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(Yonhap Feature) Subsidy war benefits few in South Korea's smartphone market

2014/03/12 09:11

By Kang Yoon-seung

SEOUL, March 12 (Yonhap) -- When purchasing smartphones in South Korea, you don't go to a dealer. You sit and wait, and wait, and wait. And good things do come to those who wait, in some cases, the latest smartphone model that costs you only 10 percent of the original price, or better yet is free.

Park Chan-woo, a 26-year-old man who lives in Ulsan, southeast of Seoul, is considering switching his device to a newer version but is hesitant because prices keep swinging drastically every day, and choosing the wrong day or place to buy a phone can mean tens of thousands of won more.

"It gets stressful when visiting different retailers to buy a smartphone at a reasonable price," Park said. "I have to pay closer attention and wait for lucky days."

   For a long time, South Korea's mobile carriers have used "subsidies" to entice subscribers to change their carriers. The subsidies often come in discounts in the price of the handsets and are provided only at a specific time and place. The information cannot be obtained except through web pages and social networking sites, as such incentives are, well, illegal.

The mobile phone market in South Korea, one of the most wired countries in the world, has been growing at an explosive speed. The number of smartphone users at end-January was 37.88 million, almost an unbelievable figure considering the country's population is around 50 million.

SK Telecom Co. currently controls roughly half of the market, followed by No. 2 player KT Corp. with 30 percent and LG Uplus Corp. with the remaining 20 percent.

But as the quality of wireless service grows more equalized, the market seems headed for a lull, and with the size of new customers dwindling, the country's three mobile carriers are in effect stealing each other's clients through subsidies that by law are restricted to a maximum 270,000 won (US$253.2).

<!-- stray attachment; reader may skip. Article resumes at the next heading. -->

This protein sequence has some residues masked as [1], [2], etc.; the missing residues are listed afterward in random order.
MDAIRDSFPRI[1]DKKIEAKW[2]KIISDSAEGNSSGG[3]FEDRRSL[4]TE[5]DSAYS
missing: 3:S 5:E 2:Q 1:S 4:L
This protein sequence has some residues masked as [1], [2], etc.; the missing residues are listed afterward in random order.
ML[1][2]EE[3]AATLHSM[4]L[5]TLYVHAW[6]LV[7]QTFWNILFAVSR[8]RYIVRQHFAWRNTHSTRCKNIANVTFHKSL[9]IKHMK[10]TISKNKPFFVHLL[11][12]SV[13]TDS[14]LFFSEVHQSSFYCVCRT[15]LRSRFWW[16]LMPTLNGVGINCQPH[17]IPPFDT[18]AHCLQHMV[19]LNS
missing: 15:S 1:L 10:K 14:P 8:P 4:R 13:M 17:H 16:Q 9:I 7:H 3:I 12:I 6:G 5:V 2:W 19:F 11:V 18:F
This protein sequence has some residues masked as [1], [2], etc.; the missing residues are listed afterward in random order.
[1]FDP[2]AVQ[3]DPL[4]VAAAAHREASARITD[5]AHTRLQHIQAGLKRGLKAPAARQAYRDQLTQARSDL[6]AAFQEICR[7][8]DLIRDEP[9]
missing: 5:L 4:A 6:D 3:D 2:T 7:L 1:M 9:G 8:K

The government and telecom regulator have resorted to business suspensions and monetary fines to stop this practice, but since the customers are so used to the system, "normal" purchases adhering to legal subsidy limits seem absurd.

For example, in the second weekend of February, the subsidy on Samsung's Galaxy S4 LTE-A was 1.2 million won, more than the device's factory price of 954,000 won. It allowed buyers to earn pocket money just by changing their mobile carriers.

"I believe subsidies are a part of the free market system," said Song Jin-young, a 27-year-old student in Seoul. "If there is an opportunity, I do not see why we have to pay more."

   But subsidies are prickly. Because of the irregular nature of the benefits, purchasing smartphones almost resembles gambling.

"I changed my carrier from SK to LG Uplus last July," said Kwon Jung-yeon, a 26-year-old office worker in Seoul. "Although I got the device at a bargain, I kept having this feeling that the market is like an underground economy.

"It would be better if I am able to clearly know whether my deal was reasonable or not," said Kwon. "Customers cannot find out details under the current system. We need to bring the market into open sunlight."

   Shin Dong-beom, a 55-year-old from Bundang, south of Seoul, saved 700,000 won by changing his carrier from SK Telecom to KT last month, but still has qualms about it as the discount was only possible with his son's help.

"Younger people seem to have more information on discounts compared to older buyers like me," Shin said. "Although I am glad that my son helped me, this price variation that tends to isolate those who are not friendly to the Internet must be changed."

   Retailers, who are given unilateral orders from mobile carriers on when and how to give out subsidies, are also stressed out.